Each year, we organise an Inter-University Doctoral Schools Course (UGent/VUB/UAntwerpen/KULeuven) regarding the question ‘What does it mean to be a researcher in 21st century academia?’
The edition of 2021 will take place on the following days:
- Thursday April 22nd
- Friday April 23rd
- Thursday May 6th
- Friday May 7th
(practical info: see “Program sessions” below)
Over the past few years, numerous scholars and university personnel have raised their concerns about research deontology, increasing publication pressure and the changing professional environment in which academics have to work. Cases of scientific fraud such as that of Diederik Stapel in the Netherlands, suspended in 2011 by Tilburg University, caused quite a stir within the academic community. Stapel was exposed for fabricating and manipulating data for research publications, a malpractice that was apparently going on for years. The scope of Stapel’s case may have been an exception. However, in March 2013, the Belgian scientific magazine EOS revealed in a study that 1 out of 12 researchers admitted to manipulating data sometimes in order to cope with the increasing pressure to publish. Even where publication pressures don’t necessarily lead to malpractice, they play a decisive role in determining what topics are addressed and what kinds of questions are asked. This situation obviously raises serious questions about ethics, deontology, norms, the conduct of research itself, and the relationship between science and society/democracy in general. In response, Belgian universities have expressed an interest in raising awareness among the academic population and pointed to the Doctoral Schools as a way of accomplishing this.
Yet, while pertinent, raising awareness among young scholars cannot be reduced to a condemnation of individual practices alone. It is important to situate and contextualize these cases of individual malpractice within a broader context of academic internationalization and the position of local research institutions and universities in an increasingly global and competitive environment. The seminars and debate organized in this course – titled “What does it mean to be a researcher in the 21st century?” – address these broader questions. The course sets out to raise awareness among researchers not only of their individual obligations and role within academic institutions, but also of the broader context of the research environment in which they try to build a career. This course answers the structural need for thorough deontological, ethical and socio-political self-reflection about the changing role of academic knowledge and academics in our current society.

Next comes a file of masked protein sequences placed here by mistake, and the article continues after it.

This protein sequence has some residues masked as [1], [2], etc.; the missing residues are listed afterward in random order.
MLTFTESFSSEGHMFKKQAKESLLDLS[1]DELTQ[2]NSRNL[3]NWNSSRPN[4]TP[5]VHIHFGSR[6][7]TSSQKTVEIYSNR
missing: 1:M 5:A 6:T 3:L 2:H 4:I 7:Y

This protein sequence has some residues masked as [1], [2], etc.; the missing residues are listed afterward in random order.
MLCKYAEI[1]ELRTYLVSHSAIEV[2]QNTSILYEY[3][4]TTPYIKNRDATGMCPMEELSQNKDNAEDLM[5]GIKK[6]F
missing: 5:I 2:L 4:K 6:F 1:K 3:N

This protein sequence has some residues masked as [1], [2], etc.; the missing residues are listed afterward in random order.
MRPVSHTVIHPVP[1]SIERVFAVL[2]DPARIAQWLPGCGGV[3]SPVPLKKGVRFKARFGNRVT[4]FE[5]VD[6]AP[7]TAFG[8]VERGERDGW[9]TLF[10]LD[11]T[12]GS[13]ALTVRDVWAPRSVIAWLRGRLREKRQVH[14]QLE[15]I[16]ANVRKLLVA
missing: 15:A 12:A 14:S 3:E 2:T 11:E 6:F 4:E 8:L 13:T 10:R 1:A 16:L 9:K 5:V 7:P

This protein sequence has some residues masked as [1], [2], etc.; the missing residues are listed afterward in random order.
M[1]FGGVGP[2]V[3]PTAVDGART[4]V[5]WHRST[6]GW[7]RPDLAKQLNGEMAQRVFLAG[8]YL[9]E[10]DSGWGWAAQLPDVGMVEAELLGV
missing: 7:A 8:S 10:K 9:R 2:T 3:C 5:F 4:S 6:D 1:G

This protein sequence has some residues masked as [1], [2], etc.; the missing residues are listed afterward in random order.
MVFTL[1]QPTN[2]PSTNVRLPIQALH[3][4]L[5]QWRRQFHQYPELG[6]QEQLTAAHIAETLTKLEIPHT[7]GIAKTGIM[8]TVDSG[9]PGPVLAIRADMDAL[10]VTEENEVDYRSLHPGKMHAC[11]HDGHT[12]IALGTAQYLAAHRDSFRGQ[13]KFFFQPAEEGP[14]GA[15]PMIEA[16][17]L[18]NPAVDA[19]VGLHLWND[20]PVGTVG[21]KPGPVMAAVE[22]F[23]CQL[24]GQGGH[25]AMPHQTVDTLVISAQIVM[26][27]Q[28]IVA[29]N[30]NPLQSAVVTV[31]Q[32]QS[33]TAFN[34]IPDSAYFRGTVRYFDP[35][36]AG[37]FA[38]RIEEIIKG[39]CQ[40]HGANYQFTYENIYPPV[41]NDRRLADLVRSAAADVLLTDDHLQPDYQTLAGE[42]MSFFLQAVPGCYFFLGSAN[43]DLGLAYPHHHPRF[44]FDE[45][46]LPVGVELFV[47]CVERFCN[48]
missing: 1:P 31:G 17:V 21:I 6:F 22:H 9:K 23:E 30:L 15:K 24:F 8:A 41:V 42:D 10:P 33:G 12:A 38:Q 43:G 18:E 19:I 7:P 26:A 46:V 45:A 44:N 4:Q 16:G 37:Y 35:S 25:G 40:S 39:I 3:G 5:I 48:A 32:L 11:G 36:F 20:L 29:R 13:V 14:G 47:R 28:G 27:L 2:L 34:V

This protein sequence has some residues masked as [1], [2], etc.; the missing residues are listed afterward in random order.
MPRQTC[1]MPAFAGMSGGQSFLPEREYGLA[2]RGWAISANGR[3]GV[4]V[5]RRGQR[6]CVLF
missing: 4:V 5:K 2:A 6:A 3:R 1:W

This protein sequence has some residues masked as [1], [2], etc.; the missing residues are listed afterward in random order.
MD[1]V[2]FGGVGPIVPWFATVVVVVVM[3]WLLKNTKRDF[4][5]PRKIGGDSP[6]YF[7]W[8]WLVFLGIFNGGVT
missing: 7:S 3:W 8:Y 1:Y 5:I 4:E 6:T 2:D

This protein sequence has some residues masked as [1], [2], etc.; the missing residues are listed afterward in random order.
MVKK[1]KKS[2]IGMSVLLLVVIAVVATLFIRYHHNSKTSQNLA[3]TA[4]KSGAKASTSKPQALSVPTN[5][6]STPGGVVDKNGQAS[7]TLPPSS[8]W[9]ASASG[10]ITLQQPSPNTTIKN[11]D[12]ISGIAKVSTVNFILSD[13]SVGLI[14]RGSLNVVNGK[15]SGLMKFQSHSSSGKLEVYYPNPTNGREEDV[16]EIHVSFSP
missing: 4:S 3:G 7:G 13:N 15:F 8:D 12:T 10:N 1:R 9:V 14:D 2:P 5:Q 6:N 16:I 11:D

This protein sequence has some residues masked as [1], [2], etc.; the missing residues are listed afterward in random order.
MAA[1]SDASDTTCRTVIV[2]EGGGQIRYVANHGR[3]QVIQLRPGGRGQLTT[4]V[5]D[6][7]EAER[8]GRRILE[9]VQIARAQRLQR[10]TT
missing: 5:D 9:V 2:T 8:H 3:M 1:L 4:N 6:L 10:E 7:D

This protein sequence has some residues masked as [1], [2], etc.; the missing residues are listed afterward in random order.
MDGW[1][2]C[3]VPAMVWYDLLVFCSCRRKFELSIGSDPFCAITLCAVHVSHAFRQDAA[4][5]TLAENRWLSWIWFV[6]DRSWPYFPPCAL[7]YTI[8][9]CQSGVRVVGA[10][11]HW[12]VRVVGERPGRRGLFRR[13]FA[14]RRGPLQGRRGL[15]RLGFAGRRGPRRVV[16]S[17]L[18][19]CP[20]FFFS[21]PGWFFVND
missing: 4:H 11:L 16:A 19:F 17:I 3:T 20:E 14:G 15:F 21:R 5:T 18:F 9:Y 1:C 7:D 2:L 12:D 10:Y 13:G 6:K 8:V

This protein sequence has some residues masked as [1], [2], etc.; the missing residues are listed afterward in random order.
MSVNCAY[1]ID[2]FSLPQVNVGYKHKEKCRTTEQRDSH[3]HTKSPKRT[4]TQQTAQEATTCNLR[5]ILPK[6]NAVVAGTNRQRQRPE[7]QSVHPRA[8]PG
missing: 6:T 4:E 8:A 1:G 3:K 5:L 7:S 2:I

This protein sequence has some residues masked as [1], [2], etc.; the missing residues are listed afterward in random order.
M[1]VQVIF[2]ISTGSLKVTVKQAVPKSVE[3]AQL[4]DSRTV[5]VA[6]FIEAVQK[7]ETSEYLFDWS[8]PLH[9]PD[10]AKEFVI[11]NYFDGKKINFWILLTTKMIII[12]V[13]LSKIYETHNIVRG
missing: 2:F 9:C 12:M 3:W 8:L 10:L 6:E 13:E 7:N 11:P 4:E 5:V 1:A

- 22/04/2021 13.30-16.30
Precarity in Academia in times of Covid19
The aim of this first session is to inquire into the problematic nature of current-day academic life through the experiences and knowledge of the participants themselves. It also seems particularly relevant to give young researchers the opportunity and space to reflect on the impact of Covid-19 on their academic practice and on the way Covid has proven to be a magnifier of existing precarities, at the same time as creating new ones.
Participants will do this during a session of open space technology (OST), proposed by the organising committee and the writers of the Slow Science manifesto for an academic praxis after Corona. OST is a method used in order to detect recurrent themes and incentives among the participants to attend the doctoral course.
Participants can propose any topic related to academic work in the current context they want to address in small groups, such as mental health and wellbeing, publication strategies, challenges of particular research environments, visions on the relationship between research, education and society, etc. There will be two time slots and three different spaces in which participants can gather to discuss the proposed themes. The more intimate setting and bottom-up approach (theme-wise) will aid participants to engage and interact with each other throughout the doctoral course and create a group dynamic.
- 23/04/2021 10.00 – 13.00
Productivity culture, publish and/or perish, open science
Panel 1 – What does productivity mean?
Panel 2 – What does Open Science mean and how to ‘walk the talk’ ?
Over the last decade, the Flemish government has urged Flemish universities to use bibliometric data as objective, quantifiable and repeatable measures to review the quality of research activities. Advocates of this strategy are convinced that publications in high impact factors journals are good indicators of the quality of academic research. Yet, others are afraid that the tendency to publish in English and in academic journals will hamper the role of science in society at large. In this session, the students will reflect upon their publication strategies and the research climate in which these are developed. Topics that will be discussed include open science, the politics of indexing and ranking, the politics of performance measurement, effective writing and academic performance in general and during the Covid19 pandemic.
The Covid19 pandemic has impacted academics’ research productivity in various ways; while telework has meant an increase in productivity for some, it has hampered the “expected” productivity of many others (parents, female academics, isolated international academics, less materially equipped (from access to decent housing to technology) academics, etc.). Moreover, those impacted were often already underrepresented and precarized groups in academia before Covid19.